The window in the bedroom overlooked the town of Varenna and when the mist lifted off the lake she could see Menaggio and from there she would take the train to Dongo. This is where the war had ended and she wanted to see the fascists hanging, they who had taken away her youth, her family and sent so many others to Germany.
Getting up from the rumpled bed that still smelt of men, Paola stared at herself in the mirror. She could not drag herself away from what she saw. Her lips, once lipstick red, were now kissed pale, her eyes a vacant brown and her hair needed a coarse brushing. Signorina Flavia ‘la signora bordello’ would never again knock and fuss around her, picking up the torn stockings and lace underwear, chattering, tutting and asking about the last client.
She had been the first to leave that morning, shamefully slinking away as the church bells had started, echoing across the lake from village to village, announcing that it was safe, it was over at last. Paola started to pack a small valise with what she had salvaged from her short seventeen years. A gilt photograph frame with three stern black-dressed aunts looking out towards the camera with bland and dull expressions was to be wrapped in a silk handkerchief that belonged to her father along with a few leather bound books of devotions that had not helped her plight these last years.
For a few minutes Paola was to be alone in the house and she liked the silence but the guilt that used to be written all over her face had gone. She did not feel anything anymore. It was the only way she could have kept her Jewish family safe with the money she paid out to the ‘capo della polizia’ who was the last client she told herself she would ever entertain. Of course he called her his ‘caged prize’ as he sweated on her, heaving his belly against hers and then falling asleep completely satisfied with his efforts. She hated the sight of his creased uniform draped over the chair and she always made sure to spit into the thick local wine that he demanded to be placed by the bed. The worthless cardboard lire notes felt scratchy and she looked away as he would place them between her breasts. His breath smelt of Alpha cigarettes, the cheapest type, made with dark tobacco and bolstered with wood dust. His rough fingers would no longer explore her, touching her and exposing secrets that only women knew.
He had deceived her of course and her parents had been taken from the small bakery on Via Venini, her mother grabbing onto the doors, pleading for anyone to save her. Her father stunned by events had gone meekly as the neighbours turned away not watching or getting involved as they might be next.
Defiant, she drew the Star of David with her finger over the filthy glass in the window and without a glance or thought of the past left the room of shame and sin. The door had never shut properly and so it remained open, swinging slightly in the morning breeze.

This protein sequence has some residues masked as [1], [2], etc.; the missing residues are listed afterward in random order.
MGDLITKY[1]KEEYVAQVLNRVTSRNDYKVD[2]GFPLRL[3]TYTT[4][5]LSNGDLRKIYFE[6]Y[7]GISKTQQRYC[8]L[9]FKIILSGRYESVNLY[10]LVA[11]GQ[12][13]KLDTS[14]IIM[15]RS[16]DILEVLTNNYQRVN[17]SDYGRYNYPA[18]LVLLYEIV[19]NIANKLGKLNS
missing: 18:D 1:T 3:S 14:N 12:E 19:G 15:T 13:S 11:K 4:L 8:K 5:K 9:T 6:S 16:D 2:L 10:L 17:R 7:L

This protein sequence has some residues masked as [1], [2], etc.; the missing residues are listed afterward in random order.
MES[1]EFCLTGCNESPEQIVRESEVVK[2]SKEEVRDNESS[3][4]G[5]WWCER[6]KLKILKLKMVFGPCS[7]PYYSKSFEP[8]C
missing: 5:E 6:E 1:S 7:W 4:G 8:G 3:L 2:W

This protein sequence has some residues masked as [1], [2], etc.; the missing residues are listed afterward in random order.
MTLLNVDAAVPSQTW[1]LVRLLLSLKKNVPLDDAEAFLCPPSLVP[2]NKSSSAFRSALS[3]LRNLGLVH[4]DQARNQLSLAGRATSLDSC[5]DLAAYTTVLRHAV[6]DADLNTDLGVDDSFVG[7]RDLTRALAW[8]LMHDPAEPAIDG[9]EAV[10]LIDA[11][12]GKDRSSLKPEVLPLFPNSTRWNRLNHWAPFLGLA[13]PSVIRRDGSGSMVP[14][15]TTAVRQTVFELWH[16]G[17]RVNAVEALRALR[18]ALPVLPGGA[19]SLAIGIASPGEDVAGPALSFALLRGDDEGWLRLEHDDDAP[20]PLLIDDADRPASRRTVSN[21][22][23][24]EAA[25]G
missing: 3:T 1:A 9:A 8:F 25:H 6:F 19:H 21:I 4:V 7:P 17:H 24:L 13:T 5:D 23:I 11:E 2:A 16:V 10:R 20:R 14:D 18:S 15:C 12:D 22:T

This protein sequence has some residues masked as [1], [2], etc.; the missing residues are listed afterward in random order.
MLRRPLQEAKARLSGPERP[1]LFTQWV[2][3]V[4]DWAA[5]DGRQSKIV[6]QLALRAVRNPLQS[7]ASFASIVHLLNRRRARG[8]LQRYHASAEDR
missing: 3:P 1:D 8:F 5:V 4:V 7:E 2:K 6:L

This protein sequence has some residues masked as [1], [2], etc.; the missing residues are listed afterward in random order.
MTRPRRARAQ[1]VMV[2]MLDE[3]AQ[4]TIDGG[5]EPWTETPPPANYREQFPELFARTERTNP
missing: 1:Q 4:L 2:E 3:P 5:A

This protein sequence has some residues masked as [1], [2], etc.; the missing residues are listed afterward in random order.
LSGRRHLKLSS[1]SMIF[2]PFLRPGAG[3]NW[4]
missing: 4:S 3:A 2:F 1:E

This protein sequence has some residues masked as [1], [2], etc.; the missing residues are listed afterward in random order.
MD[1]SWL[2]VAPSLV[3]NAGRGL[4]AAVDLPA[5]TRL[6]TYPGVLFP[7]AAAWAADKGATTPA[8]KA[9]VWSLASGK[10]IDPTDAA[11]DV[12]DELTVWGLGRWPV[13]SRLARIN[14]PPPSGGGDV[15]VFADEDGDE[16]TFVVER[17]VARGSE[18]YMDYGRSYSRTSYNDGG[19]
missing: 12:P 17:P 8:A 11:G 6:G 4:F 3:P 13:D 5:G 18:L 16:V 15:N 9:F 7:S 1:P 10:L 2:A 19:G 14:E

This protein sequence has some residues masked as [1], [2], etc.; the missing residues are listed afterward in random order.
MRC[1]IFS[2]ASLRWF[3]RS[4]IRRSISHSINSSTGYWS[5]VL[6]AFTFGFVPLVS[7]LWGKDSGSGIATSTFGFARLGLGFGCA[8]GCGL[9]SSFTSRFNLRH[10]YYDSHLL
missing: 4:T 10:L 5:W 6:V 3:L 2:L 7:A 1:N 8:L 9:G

The town was emptying as she wandered with the curious and angry down to the ferry station for the passage to Menaggio. Paola kept her head down, her fingers entwined on the last lire for the journey. They could have bought her a small bread loaf but her hunger would be her proud weapon of defiance. The queue snaked onto the battered ferry which had been swabbed with graffiti denouncing collaborators and fascists. With a belching gasp, the engines started and the paddles thrashed the cool deep lake. She said nothing, just looked into the water of dreams that rushed past like the life she had missed.
The train to Dongo rattled on the single track surrounded by scenery that no-one deserved to see, such was its beauty and tranquility. There was smoke rising ahead in the town and they had to get off and walk the last yards as the rails had been blown up. Old men were helped down and children frolicked like it was a communion outing. Her shoes hurt, her frock was grimey and stained but she wanted to witness and see and stand proud.
Mussolini had been captured, shot and taken away. In the market square police had rounded up the remnants of the occupation and summarily strung them up. The crowd bayed louder as they pleaded for mercy. It was a scene from the hell she knew was coming and did not want to watch the man who had defiled her swing or make eye contact.
She turned quickly and ran out. She knew her mother and father were alive, would have survived and she had a mission now to get them home. She continued to run as long as she could, then broke into a walk, smiled to herself and felt the sun warm her bare shoulders.
Today she would start her life.
One thought on “The window in Lake Como”
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